Politicians on both sides of the aisle love to play politics in order to make the other side look bad. Particularly in the lead up to an election. Covid relief, though, isn’t one of those toys that should be played with.
You may think most of the damage on the Republican side is self inflicted, and you would be right. After all, Trump himself came out and put a stop to negotiations personally, until after the election. Not long after suffering immensely in national polls, the President realized his political miscalculation. However, Pelosi and Democrats have shown him no mercy, determined to force Trump to keep his disastrous pledge.
In order to redeem himself, the Trump White House put together a $1.8 trillion Covid relief offer. The offer doesn’t have everything Democrats wanted, but on the other hand, it has far more than Republicans were offering. Still, rather than put it to a vote and potentially help the American people, Pelosi refuses to bring it to the table.
To make matters worse, unlike progressive Rep. Ro Khanna, most Democrats are not speaking out publicly in favor of passing the relief bill. Khanna said Monday that Democratic lawmakers have a “moral obligation” to pursue a deal to provide extra aid to Americans facing a deadly pandemic, unemployment, a growing hunger crisis, and an impending surge of evictions.
The problem is, like everything in Washington these days, as the HuffPost’s Zach Carter put it, “The dispute over the stimulus in Democratic circles has not been about the economic situation, but the politics of addressing it. Passing a stimulus bill, critics argue, would hand Trump a much-needed legislative win heading into the November election.”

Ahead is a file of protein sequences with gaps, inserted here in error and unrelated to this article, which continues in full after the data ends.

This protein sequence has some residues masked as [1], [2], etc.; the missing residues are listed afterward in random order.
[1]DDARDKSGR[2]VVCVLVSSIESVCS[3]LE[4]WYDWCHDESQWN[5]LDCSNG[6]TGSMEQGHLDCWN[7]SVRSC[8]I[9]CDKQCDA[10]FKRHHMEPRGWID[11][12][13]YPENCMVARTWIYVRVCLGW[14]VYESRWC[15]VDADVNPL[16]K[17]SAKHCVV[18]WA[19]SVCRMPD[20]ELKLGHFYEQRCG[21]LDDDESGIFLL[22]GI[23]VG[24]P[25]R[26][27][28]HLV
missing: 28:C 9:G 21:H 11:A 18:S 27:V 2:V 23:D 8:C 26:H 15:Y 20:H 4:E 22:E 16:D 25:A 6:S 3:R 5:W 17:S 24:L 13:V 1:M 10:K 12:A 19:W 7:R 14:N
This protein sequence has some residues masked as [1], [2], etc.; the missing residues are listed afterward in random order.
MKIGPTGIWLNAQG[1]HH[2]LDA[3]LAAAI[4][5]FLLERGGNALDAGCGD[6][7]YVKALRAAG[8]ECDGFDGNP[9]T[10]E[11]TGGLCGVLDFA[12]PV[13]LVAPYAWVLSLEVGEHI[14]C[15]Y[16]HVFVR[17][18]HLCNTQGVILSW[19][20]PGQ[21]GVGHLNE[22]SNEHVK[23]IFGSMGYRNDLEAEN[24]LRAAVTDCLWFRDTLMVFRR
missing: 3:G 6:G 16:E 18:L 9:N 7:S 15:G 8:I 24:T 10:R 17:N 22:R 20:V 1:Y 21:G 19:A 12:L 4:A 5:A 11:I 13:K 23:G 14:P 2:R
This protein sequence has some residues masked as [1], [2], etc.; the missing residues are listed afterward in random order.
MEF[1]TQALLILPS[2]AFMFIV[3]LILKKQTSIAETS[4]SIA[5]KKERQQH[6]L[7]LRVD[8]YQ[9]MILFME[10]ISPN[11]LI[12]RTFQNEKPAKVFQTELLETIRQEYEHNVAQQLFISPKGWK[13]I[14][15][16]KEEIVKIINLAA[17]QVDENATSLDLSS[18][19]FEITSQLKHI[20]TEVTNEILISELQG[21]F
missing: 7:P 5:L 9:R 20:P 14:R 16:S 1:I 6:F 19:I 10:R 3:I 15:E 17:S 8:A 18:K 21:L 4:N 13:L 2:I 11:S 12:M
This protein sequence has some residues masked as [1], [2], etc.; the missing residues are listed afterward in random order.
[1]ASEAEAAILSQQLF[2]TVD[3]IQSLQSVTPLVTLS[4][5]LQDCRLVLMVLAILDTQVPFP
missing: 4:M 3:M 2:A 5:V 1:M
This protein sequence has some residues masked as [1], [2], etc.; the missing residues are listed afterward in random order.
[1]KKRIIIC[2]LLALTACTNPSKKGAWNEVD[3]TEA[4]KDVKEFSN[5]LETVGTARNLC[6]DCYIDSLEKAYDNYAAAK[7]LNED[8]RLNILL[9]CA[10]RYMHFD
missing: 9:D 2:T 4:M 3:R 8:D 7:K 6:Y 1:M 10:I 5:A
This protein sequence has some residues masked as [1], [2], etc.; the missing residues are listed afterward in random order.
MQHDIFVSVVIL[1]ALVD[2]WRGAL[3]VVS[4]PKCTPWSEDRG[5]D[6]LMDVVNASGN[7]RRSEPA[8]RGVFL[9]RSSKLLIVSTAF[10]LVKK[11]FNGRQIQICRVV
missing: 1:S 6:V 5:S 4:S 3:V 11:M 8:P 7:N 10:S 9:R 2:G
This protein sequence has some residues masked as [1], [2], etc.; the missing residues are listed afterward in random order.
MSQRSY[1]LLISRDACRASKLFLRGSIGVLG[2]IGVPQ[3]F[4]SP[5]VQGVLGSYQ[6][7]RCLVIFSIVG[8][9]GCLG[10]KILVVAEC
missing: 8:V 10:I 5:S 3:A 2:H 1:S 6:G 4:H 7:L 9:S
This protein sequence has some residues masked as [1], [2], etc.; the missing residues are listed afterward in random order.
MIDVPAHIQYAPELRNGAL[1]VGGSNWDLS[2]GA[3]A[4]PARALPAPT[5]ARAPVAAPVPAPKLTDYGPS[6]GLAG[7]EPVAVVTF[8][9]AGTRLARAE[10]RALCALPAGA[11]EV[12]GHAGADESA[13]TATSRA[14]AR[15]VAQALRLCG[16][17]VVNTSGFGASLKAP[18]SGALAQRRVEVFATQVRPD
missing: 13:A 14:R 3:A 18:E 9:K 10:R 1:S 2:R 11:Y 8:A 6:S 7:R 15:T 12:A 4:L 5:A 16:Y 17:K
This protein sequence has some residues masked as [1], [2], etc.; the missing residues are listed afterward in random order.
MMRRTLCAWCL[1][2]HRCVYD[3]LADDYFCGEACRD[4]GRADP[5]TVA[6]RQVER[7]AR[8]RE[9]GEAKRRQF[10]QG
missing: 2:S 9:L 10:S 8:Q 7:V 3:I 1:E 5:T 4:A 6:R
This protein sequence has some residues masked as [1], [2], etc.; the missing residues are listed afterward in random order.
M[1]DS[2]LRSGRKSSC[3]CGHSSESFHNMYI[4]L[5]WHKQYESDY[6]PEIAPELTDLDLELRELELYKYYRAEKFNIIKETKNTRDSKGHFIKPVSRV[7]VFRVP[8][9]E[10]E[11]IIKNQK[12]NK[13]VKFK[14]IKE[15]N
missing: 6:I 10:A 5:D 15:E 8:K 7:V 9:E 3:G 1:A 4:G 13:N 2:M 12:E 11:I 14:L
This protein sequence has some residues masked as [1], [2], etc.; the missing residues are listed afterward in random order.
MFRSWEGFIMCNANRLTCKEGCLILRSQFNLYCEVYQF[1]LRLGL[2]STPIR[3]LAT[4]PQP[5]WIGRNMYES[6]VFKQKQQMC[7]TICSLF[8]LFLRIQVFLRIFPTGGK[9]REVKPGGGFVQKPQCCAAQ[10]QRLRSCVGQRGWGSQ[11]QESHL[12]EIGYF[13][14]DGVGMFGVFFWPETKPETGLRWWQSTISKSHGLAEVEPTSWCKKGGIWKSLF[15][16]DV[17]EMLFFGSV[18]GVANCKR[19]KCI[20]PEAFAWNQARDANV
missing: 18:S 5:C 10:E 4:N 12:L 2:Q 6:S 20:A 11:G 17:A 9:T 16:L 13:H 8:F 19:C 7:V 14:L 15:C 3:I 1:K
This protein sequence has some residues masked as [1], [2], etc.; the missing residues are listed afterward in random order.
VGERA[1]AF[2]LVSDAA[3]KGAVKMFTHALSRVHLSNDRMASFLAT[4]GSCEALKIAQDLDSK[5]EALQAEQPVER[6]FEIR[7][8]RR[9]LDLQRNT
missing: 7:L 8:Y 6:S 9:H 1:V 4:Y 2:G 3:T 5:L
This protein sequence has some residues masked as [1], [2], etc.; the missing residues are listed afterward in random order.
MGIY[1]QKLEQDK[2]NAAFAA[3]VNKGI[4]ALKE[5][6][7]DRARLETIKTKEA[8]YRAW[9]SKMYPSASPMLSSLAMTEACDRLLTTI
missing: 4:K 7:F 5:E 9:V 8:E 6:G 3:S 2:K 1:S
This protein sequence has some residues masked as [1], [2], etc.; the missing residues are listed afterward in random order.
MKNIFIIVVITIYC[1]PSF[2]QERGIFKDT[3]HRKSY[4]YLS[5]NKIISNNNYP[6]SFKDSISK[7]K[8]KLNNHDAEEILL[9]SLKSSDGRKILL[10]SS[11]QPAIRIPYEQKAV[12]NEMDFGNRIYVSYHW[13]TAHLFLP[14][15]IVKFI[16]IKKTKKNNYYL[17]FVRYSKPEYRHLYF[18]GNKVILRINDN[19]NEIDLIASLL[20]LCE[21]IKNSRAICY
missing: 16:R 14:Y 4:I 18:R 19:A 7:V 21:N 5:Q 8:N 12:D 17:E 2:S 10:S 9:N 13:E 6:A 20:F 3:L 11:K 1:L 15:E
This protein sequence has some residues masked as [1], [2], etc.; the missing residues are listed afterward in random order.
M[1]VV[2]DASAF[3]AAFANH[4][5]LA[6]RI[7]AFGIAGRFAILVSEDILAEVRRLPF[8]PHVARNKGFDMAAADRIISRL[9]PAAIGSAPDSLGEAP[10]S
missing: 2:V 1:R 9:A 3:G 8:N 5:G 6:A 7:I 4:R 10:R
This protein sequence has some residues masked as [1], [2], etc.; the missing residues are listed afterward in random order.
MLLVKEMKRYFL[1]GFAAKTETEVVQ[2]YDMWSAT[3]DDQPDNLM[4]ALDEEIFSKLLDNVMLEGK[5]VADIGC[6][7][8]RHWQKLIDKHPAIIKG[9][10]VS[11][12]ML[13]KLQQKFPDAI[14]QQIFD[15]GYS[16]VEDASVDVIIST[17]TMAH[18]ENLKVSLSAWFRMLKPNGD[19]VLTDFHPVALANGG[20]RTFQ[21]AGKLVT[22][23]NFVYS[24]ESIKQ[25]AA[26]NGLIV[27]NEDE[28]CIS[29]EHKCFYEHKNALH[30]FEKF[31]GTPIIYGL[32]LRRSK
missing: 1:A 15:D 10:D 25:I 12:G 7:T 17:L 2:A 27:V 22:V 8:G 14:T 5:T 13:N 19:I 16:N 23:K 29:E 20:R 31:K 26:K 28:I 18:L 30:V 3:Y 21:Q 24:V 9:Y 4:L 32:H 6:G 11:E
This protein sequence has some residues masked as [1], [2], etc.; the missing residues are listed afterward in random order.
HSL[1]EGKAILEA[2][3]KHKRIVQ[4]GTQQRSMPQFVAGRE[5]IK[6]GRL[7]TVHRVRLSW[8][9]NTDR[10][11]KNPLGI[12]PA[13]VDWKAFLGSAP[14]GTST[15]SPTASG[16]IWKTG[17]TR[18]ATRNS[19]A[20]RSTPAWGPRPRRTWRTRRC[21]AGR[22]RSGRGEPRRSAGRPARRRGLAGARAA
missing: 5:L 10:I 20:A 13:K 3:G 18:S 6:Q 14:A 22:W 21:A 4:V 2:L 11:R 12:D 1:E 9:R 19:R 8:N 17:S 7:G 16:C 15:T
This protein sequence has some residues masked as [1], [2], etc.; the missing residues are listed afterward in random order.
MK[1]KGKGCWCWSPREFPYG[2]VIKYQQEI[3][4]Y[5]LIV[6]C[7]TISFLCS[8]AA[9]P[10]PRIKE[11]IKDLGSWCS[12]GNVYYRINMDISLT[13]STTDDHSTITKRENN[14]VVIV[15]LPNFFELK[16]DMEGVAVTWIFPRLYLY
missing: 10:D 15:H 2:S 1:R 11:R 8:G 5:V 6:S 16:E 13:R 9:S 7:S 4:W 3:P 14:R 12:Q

Forget Congress’ moral obligations for a moment. What would Trump actually gain by Democrats passing a bill to help Americans? A bill Senate Republicans have pledged to reject. Trump is so far behind in the polls, both nationally and in swing states that not even a string of so-called victories can save him in such a short period of time.
The fact of the matter is, the consequences of doing nothing is far greater than Trump rising in the polls a point or two, assuming that even happens. For starters, 77 percent of Americans want a Covid relief bill passed in the Senate. 66 percent even want it done before the confirmation of Amy Coney Barrett.
Aside from the people demanding it, not passing a Covid Relief bill before the election would have real disastrous consequences on the lives of millions of struggling people. Waiting for Biden to potentially take office in January would be too little too late for too many.
The inability of Congress to meet the simplest of moral obligations is pure politics when you consider that even the most genuine of libertarians would argue the sole purpose of the government is to protect it’s people.
In the end, both Republicans and Democrats have had no problem allowing the American People to suffer through the worst pandemic in a century. Allowing the country to fall to ruin only demonstrates further that the government can’t be trusted and works for itself, a long-standing Republican talking point. At least allow Republicans to maintain the bulk of the blame by putting the burden of passing Covid relief back in their court.